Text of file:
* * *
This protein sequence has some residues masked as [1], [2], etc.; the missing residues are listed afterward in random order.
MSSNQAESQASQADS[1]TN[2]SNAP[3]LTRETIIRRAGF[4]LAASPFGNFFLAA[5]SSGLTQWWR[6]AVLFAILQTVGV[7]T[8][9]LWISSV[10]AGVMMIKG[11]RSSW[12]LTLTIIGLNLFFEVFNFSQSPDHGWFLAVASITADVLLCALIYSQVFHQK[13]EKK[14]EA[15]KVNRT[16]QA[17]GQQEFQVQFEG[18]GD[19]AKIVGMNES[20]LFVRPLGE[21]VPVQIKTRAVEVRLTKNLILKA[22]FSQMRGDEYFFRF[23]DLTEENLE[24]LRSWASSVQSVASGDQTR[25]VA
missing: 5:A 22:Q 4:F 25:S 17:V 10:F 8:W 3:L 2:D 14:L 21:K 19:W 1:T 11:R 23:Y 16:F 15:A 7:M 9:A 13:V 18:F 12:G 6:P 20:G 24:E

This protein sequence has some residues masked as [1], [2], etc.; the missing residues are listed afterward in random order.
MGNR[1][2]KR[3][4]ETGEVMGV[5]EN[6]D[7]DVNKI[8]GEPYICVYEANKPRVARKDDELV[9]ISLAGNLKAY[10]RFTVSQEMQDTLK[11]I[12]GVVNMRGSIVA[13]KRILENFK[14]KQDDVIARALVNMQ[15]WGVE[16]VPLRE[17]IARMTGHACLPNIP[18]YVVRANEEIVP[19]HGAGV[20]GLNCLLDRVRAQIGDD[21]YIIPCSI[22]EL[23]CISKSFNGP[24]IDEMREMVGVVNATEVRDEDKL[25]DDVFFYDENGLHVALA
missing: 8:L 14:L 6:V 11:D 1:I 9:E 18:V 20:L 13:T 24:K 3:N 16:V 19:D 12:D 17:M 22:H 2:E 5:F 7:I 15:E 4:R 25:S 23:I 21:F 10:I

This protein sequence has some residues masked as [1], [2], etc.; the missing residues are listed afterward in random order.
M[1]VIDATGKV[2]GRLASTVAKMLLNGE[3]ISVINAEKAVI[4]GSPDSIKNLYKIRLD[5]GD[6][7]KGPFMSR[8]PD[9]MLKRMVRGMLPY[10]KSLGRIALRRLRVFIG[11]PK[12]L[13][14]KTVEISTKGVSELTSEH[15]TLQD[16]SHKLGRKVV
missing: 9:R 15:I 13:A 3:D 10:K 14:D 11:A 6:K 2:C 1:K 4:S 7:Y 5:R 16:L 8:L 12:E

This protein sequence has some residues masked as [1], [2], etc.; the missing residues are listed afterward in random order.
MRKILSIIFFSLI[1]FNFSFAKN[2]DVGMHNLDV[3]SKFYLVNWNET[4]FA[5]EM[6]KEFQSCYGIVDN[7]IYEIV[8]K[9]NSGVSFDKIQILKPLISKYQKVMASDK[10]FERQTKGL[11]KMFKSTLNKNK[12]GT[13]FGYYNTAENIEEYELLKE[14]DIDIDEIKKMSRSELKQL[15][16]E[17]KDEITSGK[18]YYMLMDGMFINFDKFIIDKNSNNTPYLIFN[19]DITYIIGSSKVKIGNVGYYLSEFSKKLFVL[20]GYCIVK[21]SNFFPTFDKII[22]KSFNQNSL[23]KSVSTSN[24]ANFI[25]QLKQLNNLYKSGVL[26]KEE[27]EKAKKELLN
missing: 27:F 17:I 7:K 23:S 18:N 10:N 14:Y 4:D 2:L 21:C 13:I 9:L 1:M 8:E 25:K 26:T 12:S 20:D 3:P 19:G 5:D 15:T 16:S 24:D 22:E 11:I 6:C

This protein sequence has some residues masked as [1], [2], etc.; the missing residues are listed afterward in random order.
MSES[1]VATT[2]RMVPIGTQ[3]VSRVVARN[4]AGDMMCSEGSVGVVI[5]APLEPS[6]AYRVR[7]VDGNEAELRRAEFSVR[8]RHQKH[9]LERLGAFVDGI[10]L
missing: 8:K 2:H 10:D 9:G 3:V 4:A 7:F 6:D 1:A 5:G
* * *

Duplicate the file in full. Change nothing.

This protein sequence has some residues masked as [1], [2], etc.; the missing residues are listed afterward in random order.
MSSNQAESQASQADS[1]TN[2]SNAP[3]LTRETIIRRAGF[4]LAASPFGNFFLAA[5]SSGLTQWWR[6]AVLFAILQTVGV[7]T[8][9]LWISSV[10]AGVMMIKG[11]RSSW[12]LTLTIIGLNLFFEVFNFSQSPDHGWFLAVASITADVLLCALIYSQVFHQK[13]EKK[14]EA[15]KVNRT[16]QA[17]GQQEFQVQFEG[18]GD[19]AKIVGMNES[20]LFVRPLGE[21]VPVQIKTRAVEVRLTKNLILKA[22]FSQMRGDEYFFRF[23]DLTEENLE[24]LRSWASSVQSVASGDQTR[25]VA
missing: 5:A 22:Q 4:F 25:S 17:V 10:F 8:W 3:L 2:D 14:L 21:K 19:W 1:T 11:R 23:Y 16:F 15:A 7:M 9:A 13:V 18:F 12:G 6:P 20:G 24:E

This protein sequence has some residues masked as [1], [2], etc.; the missing residues are listed afterward in random order.
MGNR[1][2]KR[3][4]ETGEVMGV[5]EN[6]D[7]DVNKI[8]GEPYICVYEANKPRVARKDDELV[9]ISLAGNLKAY[10]RFTVSQEMQDTLK[11]I[12]GVVNMRGSIVA[13]KRILENFK[14]KQDDVIARALVNMQ[15]WGVE[16]VPLRE[17]IARMTGHACLPNIP[18]YVVRANEEIVP[19]HGAGV[20]GLNCLLDRVRAQIGDD[21]YIIPCSI[22]EL[23]CISKSFNGP[24]IDEMREMVGVVNATEVRDEDKL[25]DDVFFYDENGLHVALA
missing: 8:L 14:L 6:V 11:D 1:I 9:E 18:V 20:L 13:T 24:K 3:N 16:V 19:D 12:D 17:M 22:H 2:E 5:F 7:I 15:E 4:R 25:S 23:I 21:F 10:I

This protein sequence has some residues masked as [1], [2], etc.; the missing residues are listed afterward in random order.
M[1]VIDATGKV[2]GRLASTVAKMLLNGE[3]ISVINAEKAVI[4]GSPDSIKNLYKIRLD[5]GD[6][7]KGPFMSR[8]PD[9]MLKRMVRGMLPY[10]KSLGRIALRRLRVFIG[11]PK[12]L[13][14]KTVEISTKGVSELTSEH[15]TLQD[16]SHKLGRKVV
missing: 9:R 15:I 13:A 3:D 10:K 14:D 11:A 6:K 2:C 1:K 4:S 7:Y 5:R 16:L 8:L 12:E

This protein sequence has some residues masked as [1], [2], etc.; the missing residues are listed afterward in random order.
MRKILSIIFFSLI[1]FNFSFAKN[2]DVGMHNLDV[3]SKFYLVNWNET[4]FA[5]EM[6]KEFQSCYGIVDN[7]IYEIV[8]K[9]NSGVSFDKIQILKPLISKYQKVMASDK[10]FERQTKGL[11]KMFKSTLNKNK[12]GT[13]FGYYNTAENIEEYELLKE[14]DIDIDEIKKMSRSELKQL[15][16]E[17]KDEITSGK[18]YYMLMDGMFINFDKFIIDKNSNNTPYLIFN[19]DITYIIGSSKVKIGNVGYYLSEFSKKLFVL[20]GYCIVK[21]SNFFPTFDKII[22]KSFNQNSL[23]KSVSTSN[24]ANFI[25]QLKQLNNLYKSGVL[26]KEE[27]EKAKKELLN
missing: 27:F 17:I 7:K 23:S 18:N 10:N 14:Y 4:D 2:L 21:C 13:I 9:L 1:M 8:E 25:K 26:T 12:S 20:D 3:P 19:G 5:D 15:T 16:S 24:D 22:E 11:I 6:C

This protein sequence has some residues masked as [1], [2], etc.; the missing residues are listed afterward in random order.
MSES[1]VATT[2]RMVPIGTQ[3]VSRVVARN[4]AGDMMCSEGSVGVVI[5]APLEPS[6]AYRVR[7]VDGNEAELRRAEFSVR[8]RHQKH[9]LERLGAFVDGI[10]L
missing: 8:K 2:H 10:D 9:G 3:V 4:A 7:F 6:D 1:A 5:G